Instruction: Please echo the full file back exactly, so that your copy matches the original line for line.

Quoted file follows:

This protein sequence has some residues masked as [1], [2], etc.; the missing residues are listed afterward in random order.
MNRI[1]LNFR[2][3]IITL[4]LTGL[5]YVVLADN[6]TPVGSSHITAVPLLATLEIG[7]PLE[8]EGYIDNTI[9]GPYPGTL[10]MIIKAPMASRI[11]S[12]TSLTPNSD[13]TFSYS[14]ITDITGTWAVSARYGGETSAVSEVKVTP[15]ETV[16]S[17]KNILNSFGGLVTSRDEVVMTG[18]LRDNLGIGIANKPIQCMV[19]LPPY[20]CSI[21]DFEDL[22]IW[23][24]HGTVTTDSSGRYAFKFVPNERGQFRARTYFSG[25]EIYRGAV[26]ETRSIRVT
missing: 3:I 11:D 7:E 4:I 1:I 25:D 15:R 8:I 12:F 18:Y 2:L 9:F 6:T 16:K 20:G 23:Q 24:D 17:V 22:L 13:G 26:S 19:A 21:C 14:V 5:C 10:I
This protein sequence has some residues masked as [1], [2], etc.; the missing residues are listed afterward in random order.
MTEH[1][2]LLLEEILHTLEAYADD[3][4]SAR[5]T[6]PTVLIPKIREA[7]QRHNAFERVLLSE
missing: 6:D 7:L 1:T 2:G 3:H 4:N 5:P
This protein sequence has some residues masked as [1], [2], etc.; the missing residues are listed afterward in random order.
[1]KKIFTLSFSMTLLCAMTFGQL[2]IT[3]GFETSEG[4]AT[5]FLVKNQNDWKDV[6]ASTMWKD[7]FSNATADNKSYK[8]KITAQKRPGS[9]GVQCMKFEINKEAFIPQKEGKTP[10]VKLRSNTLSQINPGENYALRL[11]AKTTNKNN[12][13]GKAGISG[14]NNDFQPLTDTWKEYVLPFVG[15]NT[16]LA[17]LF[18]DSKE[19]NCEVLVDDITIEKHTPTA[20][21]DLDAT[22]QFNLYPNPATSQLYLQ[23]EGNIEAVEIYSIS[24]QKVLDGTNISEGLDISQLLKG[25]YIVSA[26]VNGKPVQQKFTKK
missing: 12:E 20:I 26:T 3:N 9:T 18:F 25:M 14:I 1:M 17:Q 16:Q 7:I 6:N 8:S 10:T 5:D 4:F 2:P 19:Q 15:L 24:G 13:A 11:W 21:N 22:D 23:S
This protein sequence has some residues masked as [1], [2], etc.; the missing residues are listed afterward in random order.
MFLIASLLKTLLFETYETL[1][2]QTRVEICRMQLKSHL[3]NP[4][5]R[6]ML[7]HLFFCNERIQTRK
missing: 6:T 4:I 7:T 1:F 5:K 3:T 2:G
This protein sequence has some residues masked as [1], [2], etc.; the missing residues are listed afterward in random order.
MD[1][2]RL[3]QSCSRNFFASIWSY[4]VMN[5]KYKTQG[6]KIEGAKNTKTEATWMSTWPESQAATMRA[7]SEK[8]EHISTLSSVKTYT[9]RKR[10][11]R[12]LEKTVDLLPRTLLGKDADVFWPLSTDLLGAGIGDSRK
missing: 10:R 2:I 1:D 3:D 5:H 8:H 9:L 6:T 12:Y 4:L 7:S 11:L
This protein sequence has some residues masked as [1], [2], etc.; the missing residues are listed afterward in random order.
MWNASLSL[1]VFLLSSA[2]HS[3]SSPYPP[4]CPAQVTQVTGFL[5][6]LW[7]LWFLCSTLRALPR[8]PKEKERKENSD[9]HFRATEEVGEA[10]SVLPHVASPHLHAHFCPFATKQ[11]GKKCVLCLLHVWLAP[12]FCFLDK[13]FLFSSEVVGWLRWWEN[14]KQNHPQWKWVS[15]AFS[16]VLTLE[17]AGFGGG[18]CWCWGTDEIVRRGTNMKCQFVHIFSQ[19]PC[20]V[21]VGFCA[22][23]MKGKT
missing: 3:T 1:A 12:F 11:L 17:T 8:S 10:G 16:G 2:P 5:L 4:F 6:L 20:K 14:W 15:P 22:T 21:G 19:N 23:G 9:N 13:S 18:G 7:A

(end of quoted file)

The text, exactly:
This protein sequence has some residues masked as [1], [2], etc.; the missing residues are listed afterward in random order.
MNRI[1]LNFR[2][3]IITL[4]LTGL[5]YVVLADN[6]TPVGSSHITAVPLLATLEIG[7]PLE[8]EGYIDNTI[9]GPYPGTL[10]MIIKAPMASRI[11]S[12]TSLTPNSD[13]TFSYS[14]ITDITGTWAVSARYGGETSAVSEVKVTP[15]ETV[16]S[17]KNILNSFGGLVTSRDEVVMTG[18]LRDNLGIGIANKPIQCMV[19]LPPY[20]CSI[21]DFEDL[22]IW[23][24]HGTVTTDSSGRYAFKFVPNERGQFRARTYFSG[25]EIYRGAV[26]ETRSIRVT
missing: 3:I 11:D 7:E 4:I 1:I 25:D 15:R 8:I 12:F 18:Y 2:L 9:F 6:T 16:K 20:G 23:Q 24:D 17:V 22:L 13:G 26:S 19:A 21:C 14:V 5:C 10:I
This protein sequence has some residues masked as [1], [2], etc.; the missing residues are listed afterward in random order.
MTEH[1][2]LLLEEILHTLEAYADD[3][4]SAR[5]T[6]PTVLIPKIREA[7]QRHNAFERVLLSE
missing: 6:D 7:L 1:T 2:G 3:H 4:N 5:P
This protein sequence has some residues masked as [1], [2], etc.; the missing residues are listed afterward in random order.
[1]KKIFTLSFSMTLLCAMTFGQL[2]IT[3]GFETSEG[4]AT[5]FLVKNQNDWKDV[6]ASTMWKD[7]FSNATADNKSYK[8]KITAQKRPGS[9]GVQCMKFEINKEAFIPQKEGKTP[10]VKLRSNTLSQINPGENYALRL[11]AKTTNKNN[12][13]GKAGISG[14]NNDFQPLTDTWKEYVLPFVG[15]NT[16]LA[17]LF[18]DSKE[19]NCEVLVDDITIEKHTPTA[20][21]DLDAT[22]QFNLYPNPATSQLYLQ[23]EGNIEAVEIYSIS[24]QKVLDGTNISEGLDISQLLKG[25]YIVSA[26]VNGKPVQQKFTKK
missing: 12:E 20:I 26:T 3:N 9:T 18:F 25:M 14:I 1:M 17:Q 16:Q 7:I 6:N 8:S 10:T 5:D 4:F 2:P 19:Q 15:L 24:G 13:A 11:W 21:N 22:D 23:S
This protein sequence has some residues masked as [1], [2], etc.; the missing residues are listed afterward in random order.
MFLIASLLKTLLFETYETL[1][2]QTRVEICRMQLKSHL[3]NP[4][5]R[6]ML[7]HLFFCNERIQTRK
missing: 6:T 4:I 7:T 1:F 5:K 3:T 2:G
This protein sequence has some residues masked as [1], [2], etc.; the missing residues are listed afterward in random order.
MD[1][2]RL[3]QSCSRNFFASIWSY[4]VMN[5]KYKTQG[6]KIEGAKNTKTEATWMSTWPESQAATMRA[7]SEK[8]EHISTLSSVKTYT[9]RKR[10][11]R[12]LEKTVDLLPRTLLGKDADVFWPLSTDLLGAGIGDSRK
missing: 10:R 2:I 1:D 3:D 5:H 8:H 9:L 6:T 12:Y 4:L 7:S 11:L
This protein sequence has some residues masked as [1], [2], etc.; the missing residues are listed afterward in random order.
MWNASLSL[1]VFLLSSA[2]HS[3]SSPYPP[4]CPAQVTQVTGFL[5][6]LW[7]LWFLCSTLRALPR[8]PKEKERKENSD[9]HFRATEEVGEA[10]SVLPHVASPHLHAHFCPFATKQ[11]GKKCVLCLLHVWLAP[12]FCFLDK[13]FLFSSEVVGWLRWWEN[14]KQNHPQWKWVS[15]AFS[16]VLTLE[17]AGFGGG[18]CWCWGTDEIVRRGTNMKCQFVHIFSQ[19]PC[20]V[21]VGFCA[22][23]MKGKT
missing: 3:T 1:A 12:F 11:L 17:T 8:S 10:G 16:G 2:P 5:L 4:F 6:L 20:K 14:W 15:P 22:T 21:G 19:N 23:G 9:N 13:S 18:G 7:A